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Does not one table Bavius still admit?
than all. Of all mad creatures, if the learn'd are right, 105 It is the slaver kills, and not the bite. A fool quite angry is quite innocent: Alas ! 'tis ten times worse when they repent.
One dedicates in high heroic prose, And ridicules beyond a hundred foes : 110 One from all Grub-street will my fame defend, And, more abusive, calls himself my friend. This prints my letters, that expects a bribe, And others roar aloud, Subscribe, subscribe !
100 Still to one bishop. Pope here glances at bishop Boulter, the friend of Ambrose Philips, whose poetic powers Pope held in something between awe and contempt. Boulter rose from a suburb living in London to the primacy of Ireland : a man of amiable manners, but thrown into an unfortunate time, and an unfortunate country for their display. His life was spent in feeble attempts to raise the Irish church, and put down Irish faction: in both he failed.
103 I too could write. Arbuthnot was acknowleged, among the wits themselves, to be the wittiest; but he was the wisest too. In one of his letters to Swift, in 1732, he says,—Thank God, he has not taken from me the freedom I have been accustomed to use in my disconrse, even with the greatest persons to whom I have access, in defending the cause of liberty, virtue, and religion : for the last, I have the satisfaction of suffering some of the ignominy that belonged to its first professors. This has been my lot, from a steady resolution 1 have taken, of giving those ignorant fellows (Boling. broke, &c.) battle on all occasions.'
There are, who to my person pay their court: 115 I cough like Horace; and, though lean, am short: Ammon's great son one shoulder had too high; Such Ovid's nose; and, “Sir, you have an eye! Go on, obliging creatures; make me see All that disgraced my betters met in me. 120 Say for my comfort, languishing in bed, • Just so immortal Maro held his head :' And when I die, be sure you let me know. Great Homer died three thousand years ago.
Why did I write? what sin to me unknown 125 Dipp'd me in ink? my parents', or my own? As yet a child, nor yet a fool to fame, I lisp'd in numbers, for the numbers came. I left no calling for this idle trade, No duty broke, no father disobey'd. The Muse but served to ease some friend, not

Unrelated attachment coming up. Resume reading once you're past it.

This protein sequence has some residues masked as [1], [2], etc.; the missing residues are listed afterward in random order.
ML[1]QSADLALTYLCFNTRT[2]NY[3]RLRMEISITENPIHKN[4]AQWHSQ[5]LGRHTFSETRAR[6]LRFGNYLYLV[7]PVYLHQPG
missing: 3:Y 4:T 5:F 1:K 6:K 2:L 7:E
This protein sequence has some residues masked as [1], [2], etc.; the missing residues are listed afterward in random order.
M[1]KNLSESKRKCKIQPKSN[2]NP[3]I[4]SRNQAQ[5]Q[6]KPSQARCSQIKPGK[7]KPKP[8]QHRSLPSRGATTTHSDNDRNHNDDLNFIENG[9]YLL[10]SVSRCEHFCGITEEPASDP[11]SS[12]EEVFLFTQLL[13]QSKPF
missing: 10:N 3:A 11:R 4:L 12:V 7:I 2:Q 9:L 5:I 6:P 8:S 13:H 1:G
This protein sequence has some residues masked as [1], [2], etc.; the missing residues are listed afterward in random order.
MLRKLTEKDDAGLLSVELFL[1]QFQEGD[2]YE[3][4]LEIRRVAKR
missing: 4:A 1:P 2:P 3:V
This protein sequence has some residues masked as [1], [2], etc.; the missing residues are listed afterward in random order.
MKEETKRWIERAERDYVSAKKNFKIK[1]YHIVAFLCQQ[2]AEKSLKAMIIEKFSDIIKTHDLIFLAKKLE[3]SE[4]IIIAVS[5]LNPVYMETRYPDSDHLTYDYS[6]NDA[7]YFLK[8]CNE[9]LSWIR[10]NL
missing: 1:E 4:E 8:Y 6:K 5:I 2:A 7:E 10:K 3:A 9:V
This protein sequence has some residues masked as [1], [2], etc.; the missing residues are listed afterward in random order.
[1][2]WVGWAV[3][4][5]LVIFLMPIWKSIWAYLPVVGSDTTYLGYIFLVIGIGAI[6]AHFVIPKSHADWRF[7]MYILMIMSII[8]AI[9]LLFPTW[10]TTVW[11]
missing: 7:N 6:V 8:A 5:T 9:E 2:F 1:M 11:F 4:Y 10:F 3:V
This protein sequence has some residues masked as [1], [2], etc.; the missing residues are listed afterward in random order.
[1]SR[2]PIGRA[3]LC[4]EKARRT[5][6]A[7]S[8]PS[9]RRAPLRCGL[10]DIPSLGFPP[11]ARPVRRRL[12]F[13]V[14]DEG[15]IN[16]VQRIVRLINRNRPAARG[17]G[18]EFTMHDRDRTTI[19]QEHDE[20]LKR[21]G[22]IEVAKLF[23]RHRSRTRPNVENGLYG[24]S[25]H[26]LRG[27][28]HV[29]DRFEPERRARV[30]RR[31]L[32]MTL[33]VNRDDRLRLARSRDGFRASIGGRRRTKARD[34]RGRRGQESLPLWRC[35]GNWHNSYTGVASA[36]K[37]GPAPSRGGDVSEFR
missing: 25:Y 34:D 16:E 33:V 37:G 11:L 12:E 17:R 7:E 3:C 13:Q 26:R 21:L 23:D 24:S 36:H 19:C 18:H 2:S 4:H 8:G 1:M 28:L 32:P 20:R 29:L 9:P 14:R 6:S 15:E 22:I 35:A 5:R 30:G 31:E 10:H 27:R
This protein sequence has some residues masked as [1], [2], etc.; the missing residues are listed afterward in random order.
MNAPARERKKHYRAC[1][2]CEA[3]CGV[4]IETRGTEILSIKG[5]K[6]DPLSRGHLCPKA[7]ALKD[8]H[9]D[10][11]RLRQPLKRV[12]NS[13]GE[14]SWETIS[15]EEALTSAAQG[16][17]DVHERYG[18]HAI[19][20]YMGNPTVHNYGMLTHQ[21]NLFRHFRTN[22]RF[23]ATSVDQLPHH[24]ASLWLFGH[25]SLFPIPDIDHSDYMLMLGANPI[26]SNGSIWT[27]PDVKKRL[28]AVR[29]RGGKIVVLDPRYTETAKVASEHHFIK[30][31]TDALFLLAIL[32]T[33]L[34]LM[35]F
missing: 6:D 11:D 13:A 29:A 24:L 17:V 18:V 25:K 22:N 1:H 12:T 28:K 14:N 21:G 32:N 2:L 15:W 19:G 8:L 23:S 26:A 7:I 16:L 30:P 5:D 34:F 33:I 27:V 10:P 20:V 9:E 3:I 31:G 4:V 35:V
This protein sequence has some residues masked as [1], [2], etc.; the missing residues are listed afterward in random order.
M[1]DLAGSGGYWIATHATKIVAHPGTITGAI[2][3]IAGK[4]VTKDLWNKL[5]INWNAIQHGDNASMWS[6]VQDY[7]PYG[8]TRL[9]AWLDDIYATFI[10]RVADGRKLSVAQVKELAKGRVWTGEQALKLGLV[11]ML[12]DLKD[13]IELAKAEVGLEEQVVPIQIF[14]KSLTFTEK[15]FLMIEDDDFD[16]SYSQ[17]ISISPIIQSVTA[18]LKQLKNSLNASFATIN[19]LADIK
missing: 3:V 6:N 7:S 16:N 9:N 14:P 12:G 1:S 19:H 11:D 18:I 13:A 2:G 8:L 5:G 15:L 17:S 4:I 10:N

wife, To help me through this long disease, my life; To second, Arbuthnot! thy art and care; And teach, the being you preserved, to bear. A. But why then publish? P. Granville the . polite,
135 And knowing Walsh, would tell me I could write; Well-natured Garth inflamed with early praise, And Congreve loved, and Swift endured my lays; The courtly Talbot, Somers, Sheffield, read; Ev'n mitred Rochester would nod the head; 140
139 Talbot, 8c. All these were patrons or admirers of Mr. Dryden ; though a scandalous libel against him, intitled, • Dryden's Satire to his Muse,' has been printed in the name of lord Somers, of which he was wholly ignorant.-Pope.
140 Ev’n mitred Rochester would nod the head. Atterbury's known gesture when he was pleased.
And St. John's self, great Dryden's friends before,
Soft were my numbers; who could take offence,
146 Not from the Burnets, 8c. Pope's propensity to sarcasm naturally involved him in conflict. Those obscure writers were generally men laboring for their bread, and with neither time nor talents to court a war with a writer of his acknowleged severity. But if they dared not attack, and were unable to defend, they could bitterly retaliate : they thenceforth painfully occupied his thoughts; and the · Dunciad' itself is scarcely more a monument of his powers than of their revenge.
151 Yet then did Gildon. Gildon was born at the village of Gillingham, near Shaftesbury, in Dorsetshire. He was sent to Douay, to the English college of secular priests there, to be made a priest; but came to London, spent his property, and endeavored to repair his fortune by writing abusive pamphlets.-Pope.